Wrapper arround the standard survfit() function to create survival curves. Compared to the standard survfit() function, it supports also:

a list of data sets and/or a list of formulas,

a grouped data sets as generated by the function surv_group_by,

group.by option

There are many cases, where this function might be useful:

**Case 1: One formula and One data set**. Example: You want to fit the survival curves of one biomarker/gene in a given data set. This is the same as the standard survfit() function. Returns one survfit object.**Case 2: List of formulas and One data set**. Example: You want to fit the survival curves of a list of biormarkers/genes in the same data set. Returns a named list of survfit objects in the same order as formulas.**Case 3: One formula and List of data sets**. Example: You want to fit survival curves of one biomarker/gene in multiple cohort of patients (colon, lung, breast). Returns a named list of survfit objects in the same order as the data sets.**Case 4: List of formulas and List of data sets**. Example: You want to fit survival curves of multiple biomarkers/genes in multiple cohort of patients (colon, lung, breast). Each formula will be applied to each of the data set in the data list. Returns a named list of survfit objects.**Case 5: One formula and grouped data sets by one or two variables**. Example: One might like to plot the survival curves of patients treated by drug A vs patients treated by drug B in a dataset grouped by TP53 and/or RAS mutations. In this case use the argument`group.by`

. Returns a named list of survfit objects.**Case 6**. In a rare case you might have a list of formulas and a list of data sets, and you might want to**apply each formula to the mathcing data set with the same index/position in the list**. For example formula1 is applied to data 1, formula2 is applied to data 2, and so on ... In this case formula and data lists should have the same length and you should specify the argument match.fd = TRUE ( stands for match formula and data). Returns a named list of survfit objects.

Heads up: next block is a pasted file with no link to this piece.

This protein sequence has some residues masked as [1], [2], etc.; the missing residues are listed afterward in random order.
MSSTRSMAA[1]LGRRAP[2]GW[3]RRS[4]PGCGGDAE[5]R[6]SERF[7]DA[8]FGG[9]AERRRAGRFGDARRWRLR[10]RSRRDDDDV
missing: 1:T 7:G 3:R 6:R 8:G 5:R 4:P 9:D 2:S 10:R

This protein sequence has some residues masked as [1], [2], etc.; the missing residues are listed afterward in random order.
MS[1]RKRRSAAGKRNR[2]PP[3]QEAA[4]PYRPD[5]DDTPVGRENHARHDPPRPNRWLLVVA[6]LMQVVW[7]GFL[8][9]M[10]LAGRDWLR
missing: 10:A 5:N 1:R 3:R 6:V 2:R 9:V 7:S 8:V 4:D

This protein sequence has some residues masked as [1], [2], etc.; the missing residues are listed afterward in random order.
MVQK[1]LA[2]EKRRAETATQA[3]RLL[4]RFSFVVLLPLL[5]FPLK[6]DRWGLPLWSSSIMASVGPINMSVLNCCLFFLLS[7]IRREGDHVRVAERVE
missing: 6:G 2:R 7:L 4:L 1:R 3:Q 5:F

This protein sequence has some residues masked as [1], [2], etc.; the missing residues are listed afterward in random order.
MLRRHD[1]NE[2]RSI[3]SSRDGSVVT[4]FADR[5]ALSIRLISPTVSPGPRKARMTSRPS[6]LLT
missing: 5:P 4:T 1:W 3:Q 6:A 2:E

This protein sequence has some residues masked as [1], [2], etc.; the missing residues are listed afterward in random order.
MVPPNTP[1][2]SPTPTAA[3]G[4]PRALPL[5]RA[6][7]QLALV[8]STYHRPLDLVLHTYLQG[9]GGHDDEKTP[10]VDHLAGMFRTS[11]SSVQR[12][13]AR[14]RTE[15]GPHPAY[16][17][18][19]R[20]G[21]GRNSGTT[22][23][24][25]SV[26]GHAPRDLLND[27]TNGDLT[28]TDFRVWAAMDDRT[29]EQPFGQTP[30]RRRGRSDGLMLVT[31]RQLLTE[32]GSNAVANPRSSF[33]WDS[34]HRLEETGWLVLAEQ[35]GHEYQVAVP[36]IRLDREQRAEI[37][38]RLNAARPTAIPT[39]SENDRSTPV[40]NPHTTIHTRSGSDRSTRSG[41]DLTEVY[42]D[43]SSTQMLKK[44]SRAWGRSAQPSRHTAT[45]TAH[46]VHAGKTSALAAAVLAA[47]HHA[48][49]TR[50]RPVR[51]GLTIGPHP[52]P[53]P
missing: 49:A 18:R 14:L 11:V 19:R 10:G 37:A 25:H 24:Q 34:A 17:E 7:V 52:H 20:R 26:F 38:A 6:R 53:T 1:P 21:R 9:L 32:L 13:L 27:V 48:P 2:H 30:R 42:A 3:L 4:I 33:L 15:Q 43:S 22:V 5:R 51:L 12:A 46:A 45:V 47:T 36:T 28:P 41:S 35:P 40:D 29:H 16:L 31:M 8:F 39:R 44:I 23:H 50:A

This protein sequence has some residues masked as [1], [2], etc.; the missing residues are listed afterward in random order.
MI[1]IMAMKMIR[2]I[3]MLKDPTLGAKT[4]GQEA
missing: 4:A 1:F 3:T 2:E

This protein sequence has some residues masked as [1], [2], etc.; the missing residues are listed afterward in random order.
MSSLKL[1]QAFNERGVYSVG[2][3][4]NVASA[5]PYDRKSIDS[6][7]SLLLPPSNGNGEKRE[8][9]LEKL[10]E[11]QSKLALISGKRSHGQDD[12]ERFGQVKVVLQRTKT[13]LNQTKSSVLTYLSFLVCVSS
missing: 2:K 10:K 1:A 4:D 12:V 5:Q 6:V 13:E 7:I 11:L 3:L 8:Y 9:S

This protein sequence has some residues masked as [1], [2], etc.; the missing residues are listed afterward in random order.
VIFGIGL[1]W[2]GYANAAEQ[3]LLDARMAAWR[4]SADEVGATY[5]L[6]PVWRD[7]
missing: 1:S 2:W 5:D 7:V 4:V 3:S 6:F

The output of the `surv_fit`

() function can be directly handled by the following functions:

These functions return one element or a list of elements depending on the format of the input.

surv_fit(formula, data, group.by = NULL, match.fd = FALSE, ...)

formula | survival formula. See survfit.formula. Can be a list of formula. Named lists are recommended. |
---|---|

data | a data frame in which to interpret the variables named in the formula. Can be a list of data sets. Named lists are recommended. Can be also a grouped dataset as generated by the function surv_group_by(). |

group.by | a grouping variables to group the data set by. A character vector containing the name of grouping variables. Should be of length <= 2. |

match.fd | logical value. Default is FALSE. Stands for "match formula and data". Useful only when you have a list of formulas and a list of data sets, and you want to apply each formula to the matching data set with the same index/position in the list. For example formula1 is applied to data 1, formula2 is applied to data 2, and so on .... In this case use match.fd = TRUE. |

... | Other arguments passed to the survfit.formula function. |

Returns an object of class survfit if one formula and one data set provided.

Returns a named list of survfit objects when input is a list of formulas and/or data sets. The same holds true when grouped data sets are provided or when the argument

`group.by`

is specified.If the names of formula and data lists are available, the names of the resulting survfit objects list are obtained by collapsing the names of formula and data lists.